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Mindfulness means intentionally paying attention to the present moment experience inside yourself, your mind and body, and your environment with an attitude of openness, curiosity, kindness, and care.   

Mindfulness is not about clearing all thoughts from your mind, learning how to escape difficult moments, or just relaxing and being calm - although those can be products of a mindfulness practice. 

Mindfulness is a practice that has been a part of many religious and spiritual traditions from both East and West dating back thousands of years, and many scientific trials have shown the positive impact Mindfulness can have in your life: stress-reduction, decrease in job burnout, less anxiety and emotional reactivity, improvement of mood and better sleep, clarity, calm, open-mindedness, and compassion. 

The best news? Everyone has the capacity to be mindful! Don’t have time to be mindful, you say? You only need a couple of minutes to practice, and once it becomes a habit, you can do it during your daily activities.


Care of the Whole Person

One of the core values of a Brebeuf Jesuit education is cura personalis, or care of the whole person. As a natural extension of this holistic approach to education, we began offering elective DBT Mindfulness 1 and 2 courses to our students five years ago. These courses teach students stress reduction, emotional regulation, compassion, responsibility, and awareness - skills that are integral to a balanced life both in- and outside of the classroom.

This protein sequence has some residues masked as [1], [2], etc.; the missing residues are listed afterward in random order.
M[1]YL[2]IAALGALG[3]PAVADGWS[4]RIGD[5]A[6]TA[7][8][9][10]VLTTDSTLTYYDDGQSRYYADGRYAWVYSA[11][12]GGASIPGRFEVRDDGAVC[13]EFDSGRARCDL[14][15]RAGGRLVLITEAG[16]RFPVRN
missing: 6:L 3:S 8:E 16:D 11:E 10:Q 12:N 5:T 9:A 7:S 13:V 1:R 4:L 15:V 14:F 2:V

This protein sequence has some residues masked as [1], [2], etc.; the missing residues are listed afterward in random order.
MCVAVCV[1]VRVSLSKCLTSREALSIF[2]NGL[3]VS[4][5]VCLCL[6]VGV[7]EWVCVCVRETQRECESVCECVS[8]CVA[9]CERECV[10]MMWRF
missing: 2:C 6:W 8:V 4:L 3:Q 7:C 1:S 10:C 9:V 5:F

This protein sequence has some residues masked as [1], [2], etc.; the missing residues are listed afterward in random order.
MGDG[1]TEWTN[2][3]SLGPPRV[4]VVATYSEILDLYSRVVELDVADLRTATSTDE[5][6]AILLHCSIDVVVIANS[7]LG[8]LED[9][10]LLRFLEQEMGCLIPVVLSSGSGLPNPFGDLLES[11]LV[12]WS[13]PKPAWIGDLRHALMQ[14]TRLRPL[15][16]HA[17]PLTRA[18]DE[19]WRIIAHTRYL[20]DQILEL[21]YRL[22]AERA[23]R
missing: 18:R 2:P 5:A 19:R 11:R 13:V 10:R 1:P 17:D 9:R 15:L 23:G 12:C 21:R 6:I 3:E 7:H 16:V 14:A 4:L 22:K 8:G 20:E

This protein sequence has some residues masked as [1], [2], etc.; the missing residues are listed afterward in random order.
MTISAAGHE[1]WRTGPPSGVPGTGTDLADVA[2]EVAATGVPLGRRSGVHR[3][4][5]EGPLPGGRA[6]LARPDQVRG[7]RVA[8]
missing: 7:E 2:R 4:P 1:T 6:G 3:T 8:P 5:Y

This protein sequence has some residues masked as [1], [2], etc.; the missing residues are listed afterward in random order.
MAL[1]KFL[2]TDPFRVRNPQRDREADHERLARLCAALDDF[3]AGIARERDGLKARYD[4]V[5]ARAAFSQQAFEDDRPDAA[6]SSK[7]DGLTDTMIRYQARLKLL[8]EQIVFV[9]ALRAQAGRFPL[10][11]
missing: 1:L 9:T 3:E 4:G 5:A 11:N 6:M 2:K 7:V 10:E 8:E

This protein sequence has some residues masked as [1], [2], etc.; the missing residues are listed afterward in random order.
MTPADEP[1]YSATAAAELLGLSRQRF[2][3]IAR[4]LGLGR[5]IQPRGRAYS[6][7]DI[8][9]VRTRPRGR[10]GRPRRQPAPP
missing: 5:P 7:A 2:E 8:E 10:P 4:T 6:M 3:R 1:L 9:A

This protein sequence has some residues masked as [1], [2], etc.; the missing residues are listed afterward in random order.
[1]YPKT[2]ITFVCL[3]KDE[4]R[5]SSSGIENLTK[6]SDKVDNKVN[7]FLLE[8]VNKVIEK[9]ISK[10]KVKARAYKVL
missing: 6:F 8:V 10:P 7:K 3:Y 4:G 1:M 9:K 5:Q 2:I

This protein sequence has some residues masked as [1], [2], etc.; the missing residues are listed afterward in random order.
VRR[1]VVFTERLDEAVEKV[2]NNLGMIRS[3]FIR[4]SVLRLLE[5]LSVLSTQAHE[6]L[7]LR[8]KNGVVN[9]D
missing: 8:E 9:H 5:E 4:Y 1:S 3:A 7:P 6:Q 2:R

As Brebeuf Jesuit affirms the importance of helping students navigate the increasing demands of high school and beyond, Michelle Martin’s role as French and Mindfulness teacher will expand to integrate mindfulness into all corners of school life. We know from scientific studies that mindfulness practices can positively impact athletics, the arts, and classroom instruction, while also supporting conflict resolution, relationship-building, and action for social justice

About Michelle Martin

Michelle’s credentials include a 200-hour certification by the International Mindfulness Teachers Association in Mindfulness-based Stress Reduction for Teens, Mindfulness for Student Athletes, and Positive Neuroplasticity Training. She is also currently completing certification for Trauma-Informed Mindfulness for Schools. 

A Mindfulness Exercise to Try

Every day, find time to sit quietly, and inhale slowly and deeply through your nose. Count to 3 or 4. Keep your shoulders relaxed. Your abdomen should expand, and your chest should rise very little. Then, exhale slowly through your mouth to the same count. As you blow air out, purse your lips slightly but keep your jaw relaxed. You may hear a soft “whooshing” sound as you exhale. Repeat.

Do your best to focus on how the breath feels as you inhale and exhale. Where do you feel the air? Is it cool or warm? Sit in awareness without the judgment of, Am I doing this correctly? Yes, you are. 

Note: If you experience an increase in anxiety or panic while doing this exercise, we might want to find an alternative exercise for you.